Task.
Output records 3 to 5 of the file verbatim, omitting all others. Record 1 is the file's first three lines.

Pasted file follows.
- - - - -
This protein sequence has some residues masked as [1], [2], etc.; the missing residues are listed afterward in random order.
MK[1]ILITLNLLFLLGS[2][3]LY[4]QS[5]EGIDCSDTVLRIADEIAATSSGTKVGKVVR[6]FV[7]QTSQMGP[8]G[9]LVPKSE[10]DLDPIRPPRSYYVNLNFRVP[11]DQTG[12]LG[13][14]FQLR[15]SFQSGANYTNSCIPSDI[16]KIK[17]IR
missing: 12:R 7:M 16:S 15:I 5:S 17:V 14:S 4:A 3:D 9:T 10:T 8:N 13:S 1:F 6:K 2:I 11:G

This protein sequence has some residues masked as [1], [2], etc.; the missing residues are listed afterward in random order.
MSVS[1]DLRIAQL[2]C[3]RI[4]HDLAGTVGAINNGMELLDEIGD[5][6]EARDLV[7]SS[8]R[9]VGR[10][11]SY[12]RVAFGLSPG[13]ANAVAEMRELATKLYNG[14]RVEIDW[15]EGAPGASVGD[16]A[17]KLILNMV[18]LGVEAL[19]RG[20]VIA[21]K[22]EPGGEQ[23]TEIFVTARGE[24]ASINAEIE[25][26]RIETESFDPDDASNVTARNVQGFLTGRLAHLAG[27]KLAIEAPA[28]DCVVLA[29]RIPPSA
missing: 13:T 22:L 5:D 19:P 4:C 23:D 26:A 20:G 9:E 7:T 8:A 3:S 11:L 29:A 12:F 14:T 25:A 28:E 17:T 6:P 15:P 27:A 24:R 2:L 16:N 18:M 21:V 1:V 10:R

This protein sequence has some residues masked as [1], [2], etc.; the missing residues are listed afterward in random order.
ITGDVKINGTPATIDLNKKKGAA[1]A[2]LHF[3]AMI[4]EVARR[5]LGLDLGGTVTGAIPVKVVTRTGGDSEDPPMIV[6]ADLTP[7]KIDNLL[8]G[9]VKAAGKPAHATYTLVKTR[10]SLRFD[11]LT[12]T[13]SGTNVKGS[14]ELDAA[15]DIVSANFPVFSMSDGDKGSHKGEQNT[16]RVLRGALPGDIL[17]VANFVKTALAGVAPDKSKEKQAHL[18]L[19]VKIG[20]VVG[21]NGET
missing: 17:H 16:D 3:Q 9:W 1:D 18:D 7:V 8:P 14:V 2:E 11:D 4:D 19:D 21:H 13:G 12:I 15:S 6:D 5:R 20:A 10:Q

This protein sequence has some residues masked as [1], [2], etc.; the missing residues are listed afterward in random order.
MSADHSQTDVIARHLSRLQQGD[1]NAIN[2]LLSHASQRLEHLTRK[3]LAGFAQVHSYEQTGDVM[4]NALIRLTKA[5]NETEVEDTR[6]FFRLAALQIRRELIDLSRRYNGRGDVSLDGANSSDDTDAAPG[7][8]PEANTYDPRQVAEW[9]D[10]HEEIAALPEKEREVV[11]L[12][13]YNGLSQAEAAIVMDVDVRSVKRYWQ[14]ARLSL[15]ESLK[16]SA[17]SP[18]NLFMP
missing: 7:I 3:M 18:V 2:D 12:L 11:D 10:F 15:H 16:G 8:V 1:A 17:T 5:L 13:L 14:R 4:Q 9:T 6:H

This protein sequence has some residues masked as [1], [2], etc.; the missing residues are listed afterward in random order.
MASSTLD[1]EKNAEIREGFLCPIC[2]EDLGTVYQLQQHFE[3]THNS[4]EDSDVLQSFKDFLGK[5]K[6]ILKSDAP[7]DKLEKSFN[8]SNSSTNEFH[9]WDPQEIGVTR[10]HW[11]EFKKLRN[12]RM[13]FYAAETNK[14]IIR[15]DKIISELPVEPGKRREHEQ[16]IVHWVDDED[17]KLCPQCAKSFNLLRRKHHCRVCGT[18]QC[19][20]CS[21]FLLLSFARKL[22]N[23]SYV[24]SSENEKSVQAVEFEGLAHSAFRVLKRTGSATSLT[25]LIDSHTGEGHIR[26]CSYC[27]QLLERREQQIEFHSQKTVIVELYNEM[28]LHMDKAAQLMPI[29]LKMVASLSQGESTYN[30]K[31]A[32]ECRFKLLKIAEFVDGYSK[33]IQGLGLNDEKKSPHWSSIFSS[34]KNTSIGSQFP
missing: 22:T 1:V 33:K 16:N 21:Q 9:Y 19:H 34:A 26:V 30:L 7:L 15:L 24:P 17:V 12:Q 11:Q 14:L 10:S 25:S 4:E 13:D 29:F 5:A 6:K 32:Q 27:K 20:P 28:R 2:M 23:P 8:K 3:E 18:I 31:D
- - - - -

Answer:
This protein sequence has some residues masked as [1], [2], etc.; the missing residues are listed afterward in random order.
ITGDVKINGTPATIDLNKKKGAA[1]A[2]LHF[3]AMI[4]EVARR[5]LGLDLGGTVTGAIPVKVVTRTGGDSEDPPMIV[6]ADLTP[7]KIDNLL[8]G[9]VKAAGKPAHATYTLVKTR[10]SLRFD[11]LT[12]T[13]SGTNVKGS[14]ELDAA[15]DIVSANFPVFSMSDGDKGSHKGEQNT[16]RVLRGALPGDIL[17]VANFVKTALAGVAPDKSKEKQAHL[18]L[19]VKIG[20]VVG[21]NGET
missing: 17:H 16:D 3:Q 9:W 1:D 18:D 7:V 8:P 14:V 2:E 11:D 4:D 19:D 21:H 13:G 12:I 15:S 6:D 5:R 20:A 10:Q

This protein sequence has some residues masked as [1], [2], etc.; the missing residues are listed afterward in random order.
MSADHSQTDVIARHLSRLQQGD[1]NAIN[2]LLSHASQRLEHLTRK[3]LAGFAQVHSYEQTGDVM[4]NALIRLTKA[5]NETEVEDTR[6]FFRLAALQIRRELIDLSRRYNGRGDVSLDGANSSDDTDAAPG[7][8]PEANTYDPRQVAEW[9]D[10]HEEIAALPEKEREVV[11]L[12][13]YNGLSQAEAAIVMDVDVRSVKRYWQ[14]ARLSL[15]ESLK[16]SA[17]SP[18]NLFMP
missing: 7:I 3:M 18:V 2:D 12:L 11:D 10:F 15:H 16:G 8:V 1:A 17:T 5:L 13:L 14:R 4:Q 9:T 6:H

This protein sequence has some residues masked as [1], [2], etc.; the missing residues are listed afterward in random order.
MASSTLD[1]EKNAEIREGFLCPIC[2]EDLGTVYQLQQHFE[3]THNS[4]EDSDVLQSFKDFLGK[5]K[6]ILKSDAP[7]DKLEKSFN[8]SNSSTNEFH[9]WDPQEIGVTR[10]HW[11]EFKKLRN[12]RM[13]FYAAETNK[14]IIR[15]DKIISELPVEPGKRREHEQ[16]IVHWVDDED[17]KLCPQCAKSFNLLRRKHHCRVCGT[18]QC[19][20]CS[21]FLLLSFARKL[22]N[23]SYV[24]SSENEKSVQAVEFEGLAHSAFRVLKRTGSATSLT[25]LIDSHTGEGHIR[26]CSYC[27]QLLERREQQIEFHSQKTVIVELYNEM[28]LHMDKAAQLMPI[29]LKMVASLSQGESTYN[30]K[31]A[32]ECRFKLLKIAEFVDGYSK[33]IQGLGLNDEKKSPHWSSIFSS[34]KNTSIGSQFP
missing: 22:T 1:V 33:K 16:N 21:Q 9:Y 19:H 34:A 26:V 30:L 7:L 15:L 24:P 17:V 12:Q 11:Q 14:L 10:S 25:S 4:E 13:D 29:F 5:A 6:K 32:Q 27:K 20:P 28:R 2:M 23:P 8:K 3:E 18:I 31:D